The Latest Features Of The Lenovo Yoga 3 Pro Ultrabook

If you are eagerly awaiting the release of the new Lenovo Yoga 3 Pro Ultrabook, have we got the scoop for you! This new laptop is rumoured to set you back around AU$1,524 – plus, it’s around 17% slimmer and 14% lighter than ever (at least, according to Lenovo). This is because it is completely fanless, a result of Intel’s Core M-70 processor.

To make the ultra slim casing work, Lenovo has created what they are calling a ‘watchband’ hinge. As the name suggests, it is inspired by the look, feel and rigidity of wristwatches. The hinge itself is comprised of more than 800 individual pieces of aluminium and steel, which many people have mentioned take some getting used to .


They have also redone the palm rest, replacing the brushed feel of the Yoga 2 Pro with pocked soft-touch plastic. The keyboard is deeper than in the previous model and the bezels surrounding the screen are also a bit larger. The result of these changes is that the Yoga 3 Pro is slightly taller and longer than its predecessor – 13 x 19 x 0.5 inches to be exact.

Lenovo have decked out their new laptop with up to 8GB of memory (to support the CPU) and 256GB of storage (as standard). It also features a 3200 x 1800 multitouch screen, which defined the previous model. It takes only 9 seconds to bootup and its battery, whilst seeming to be a step down on the surface, lasted through approximately 7 hours and 36 minutes of video playback.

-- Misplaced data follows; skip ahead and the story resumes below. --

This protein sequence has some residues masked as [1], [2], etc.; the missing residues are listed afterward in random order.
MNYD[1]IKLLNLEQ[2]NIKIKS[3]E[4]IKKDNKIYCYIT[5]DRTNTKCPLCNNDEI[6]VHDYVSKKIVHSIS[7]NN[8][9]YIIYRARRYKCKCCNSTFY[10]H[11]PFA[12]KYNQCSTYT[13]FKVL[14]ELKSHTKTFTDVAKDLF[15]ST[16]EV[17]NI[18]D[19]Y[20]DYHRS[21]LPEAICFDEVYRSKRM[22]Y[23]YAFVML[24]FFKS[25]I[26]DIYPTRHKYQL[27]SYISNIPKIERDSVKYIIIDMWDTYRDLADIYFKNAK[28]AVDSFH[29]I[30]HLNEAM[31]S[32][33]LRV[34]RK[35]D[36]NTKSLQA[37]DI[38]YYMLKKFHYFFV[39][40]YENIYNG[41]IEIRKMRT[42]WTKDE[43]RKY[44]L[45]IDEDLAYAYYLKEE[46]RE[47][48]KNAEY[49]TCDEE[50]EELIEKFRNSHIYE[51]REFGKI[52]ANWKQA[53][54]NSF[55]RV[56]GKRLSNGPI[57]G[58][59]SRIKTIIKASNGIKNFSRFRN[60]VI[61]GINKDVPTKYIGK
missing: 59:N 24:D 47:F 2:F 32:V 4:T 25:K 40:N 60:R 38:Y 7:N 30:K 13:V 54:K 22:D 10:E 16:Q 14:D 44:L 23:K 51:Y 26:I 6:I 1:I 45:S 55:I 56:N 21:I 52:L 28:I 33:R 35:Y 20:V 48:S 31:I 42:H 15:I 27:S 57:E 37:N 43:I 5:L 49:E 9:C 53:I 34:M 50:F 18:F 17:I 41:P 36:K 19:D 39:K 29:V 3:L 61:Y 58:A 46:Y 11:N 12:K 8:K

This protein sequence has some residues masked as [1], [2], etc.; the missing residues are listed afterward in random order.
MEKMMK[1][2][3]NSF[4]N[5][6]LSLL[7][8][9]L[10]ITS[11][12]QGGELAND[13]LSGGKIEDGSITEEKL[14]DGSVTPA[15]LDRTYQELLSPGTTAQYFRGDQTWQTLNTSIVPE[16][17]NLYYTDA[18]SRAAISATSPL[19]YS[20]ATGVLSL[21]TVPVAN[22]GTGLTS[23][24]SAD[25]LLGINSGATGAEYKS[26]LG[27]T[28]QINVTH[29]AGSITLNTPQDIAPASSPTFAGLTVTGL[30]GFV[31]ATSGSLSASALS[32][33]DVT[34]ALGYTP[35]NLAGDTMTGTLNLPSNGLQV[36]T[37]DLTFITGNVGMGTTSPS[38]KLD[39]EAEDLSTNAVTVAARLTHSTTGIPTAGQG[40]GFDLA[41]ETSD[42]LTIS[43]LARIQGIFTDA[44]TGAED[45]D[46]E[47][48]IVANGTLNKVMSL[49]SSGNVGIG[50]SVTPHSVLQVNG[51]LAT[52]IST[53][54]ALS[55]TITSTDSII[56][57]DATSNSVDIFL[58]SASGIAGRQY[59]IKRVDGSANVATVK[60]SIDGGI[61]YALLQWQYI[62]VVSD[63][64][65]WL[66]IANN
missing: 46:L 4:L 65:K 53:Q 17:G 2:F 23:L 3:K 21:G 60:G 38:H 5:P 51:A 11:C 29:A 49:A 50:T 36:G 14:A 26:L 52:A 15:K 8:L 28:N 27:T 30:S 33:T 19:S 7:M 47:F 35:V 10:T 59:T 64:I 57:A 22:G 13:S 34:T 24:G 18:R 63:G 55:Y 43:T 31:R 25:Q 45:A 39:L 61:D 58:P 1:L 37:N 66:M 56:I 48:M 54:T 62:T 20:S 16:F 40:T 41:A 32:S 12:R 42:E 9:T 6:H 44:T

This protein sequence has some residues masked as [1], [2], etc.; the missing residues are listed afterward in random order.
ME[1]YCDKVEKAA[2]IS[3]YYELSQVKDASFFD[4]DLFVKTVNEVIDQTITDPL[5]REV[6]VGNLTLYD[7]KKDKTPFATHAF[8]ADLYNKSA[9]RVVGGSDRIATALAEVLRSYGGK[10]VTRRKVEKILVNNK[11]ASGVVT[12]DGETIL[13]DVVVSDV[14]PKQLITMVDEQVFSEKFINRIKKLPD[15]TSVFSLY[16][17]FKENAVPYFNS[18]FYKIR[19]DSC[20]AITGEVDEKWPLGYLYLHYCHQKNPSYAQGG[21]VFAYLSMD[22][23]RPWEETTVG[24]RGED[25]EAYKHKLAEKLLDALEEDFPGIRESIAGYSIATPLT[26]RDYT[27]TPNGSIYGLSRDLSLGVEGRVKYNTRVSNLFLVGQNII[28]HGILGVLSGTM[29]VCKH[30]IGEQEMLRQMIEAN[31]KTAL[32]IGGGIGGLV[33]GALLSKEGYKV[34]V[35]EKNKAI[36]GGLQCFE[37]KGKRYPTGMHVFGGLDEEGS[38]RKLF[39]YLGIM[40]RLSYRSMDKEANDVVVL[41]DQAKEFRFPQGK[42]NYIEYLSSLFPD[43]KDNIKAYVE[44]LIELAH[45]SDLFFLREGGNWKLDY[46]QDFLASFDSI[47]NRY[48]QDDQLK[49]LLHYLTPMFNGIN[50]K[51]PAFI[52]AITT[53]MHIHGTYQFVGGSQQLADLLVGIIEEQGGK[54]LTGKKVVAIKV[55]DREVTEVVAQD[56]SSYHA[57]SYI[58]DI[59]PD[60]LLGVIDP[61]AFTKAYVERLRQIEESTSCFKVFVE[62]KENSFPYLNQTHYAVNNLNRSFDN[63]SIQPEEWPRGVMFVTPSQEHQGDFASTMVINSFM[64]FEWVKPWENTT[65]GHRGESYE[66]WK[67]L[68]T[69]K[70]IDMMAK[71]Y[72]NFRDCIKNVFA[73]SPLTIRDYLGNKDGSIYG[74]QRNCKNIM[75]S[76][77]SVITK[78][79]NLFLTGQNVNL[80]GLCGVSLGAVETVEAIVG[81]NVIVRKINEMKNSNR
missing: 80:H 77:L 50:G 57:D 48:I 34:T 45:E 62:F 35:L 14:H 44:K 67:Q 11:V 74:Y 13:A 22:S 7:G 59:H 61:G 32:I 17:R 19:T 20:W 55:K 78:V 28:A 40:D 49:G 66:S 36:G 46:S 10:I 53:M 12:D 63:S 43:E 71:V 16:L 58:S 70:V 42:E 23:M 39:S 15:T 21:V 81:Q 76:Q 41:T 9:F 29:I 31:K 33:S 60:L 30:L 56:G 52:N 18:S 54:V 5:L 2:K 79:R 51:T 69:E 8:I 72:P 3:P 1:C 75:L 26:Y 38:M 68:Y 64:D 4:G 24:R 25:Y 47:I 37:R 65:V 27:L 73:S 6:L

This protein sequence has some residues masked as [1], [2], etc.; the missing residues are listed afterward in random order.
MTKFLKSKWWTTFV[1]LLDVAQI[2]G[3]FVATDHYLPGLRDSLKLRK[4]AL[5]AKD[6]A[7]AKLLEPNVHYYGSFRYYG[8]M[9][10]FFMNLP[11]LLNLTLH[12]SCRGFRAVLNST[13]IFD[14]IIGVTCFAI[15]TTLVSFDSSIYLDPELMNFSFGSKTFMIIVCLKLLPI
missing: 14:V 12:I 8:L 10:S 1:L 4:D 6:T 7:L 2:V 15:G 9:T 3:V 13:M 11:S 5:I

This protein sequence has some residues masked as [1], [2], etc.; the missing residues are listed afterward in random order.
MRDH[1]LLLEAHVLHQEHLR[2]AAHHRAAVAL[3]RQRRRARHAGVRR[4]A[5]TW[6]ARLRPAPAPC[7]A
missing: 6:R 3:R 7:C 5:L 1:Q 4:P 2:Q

On the left-hand side of the Ultrabook, you will find a micro-HDMI output, an SD reader, a USB 3.0 socket and an AC port (which also doubles as a USB 2.0 connection). On the right-hand side, you will find the power button, volume controls, headphone jack, auto-rotate button and a second USB 3.0 socket (which is a brand new addition to this model).

With the new Lenovo Yoga 3 Pro Ultrabook available on shelves in Australia, many people are rushing out to buy the laptop because they love the sleek appearance and believe it will be easier to carry. Many tech-lovers, however, are hoping that future slim designs will come with less trade offs – they find the keyboard, for example, not as comfortable to type on.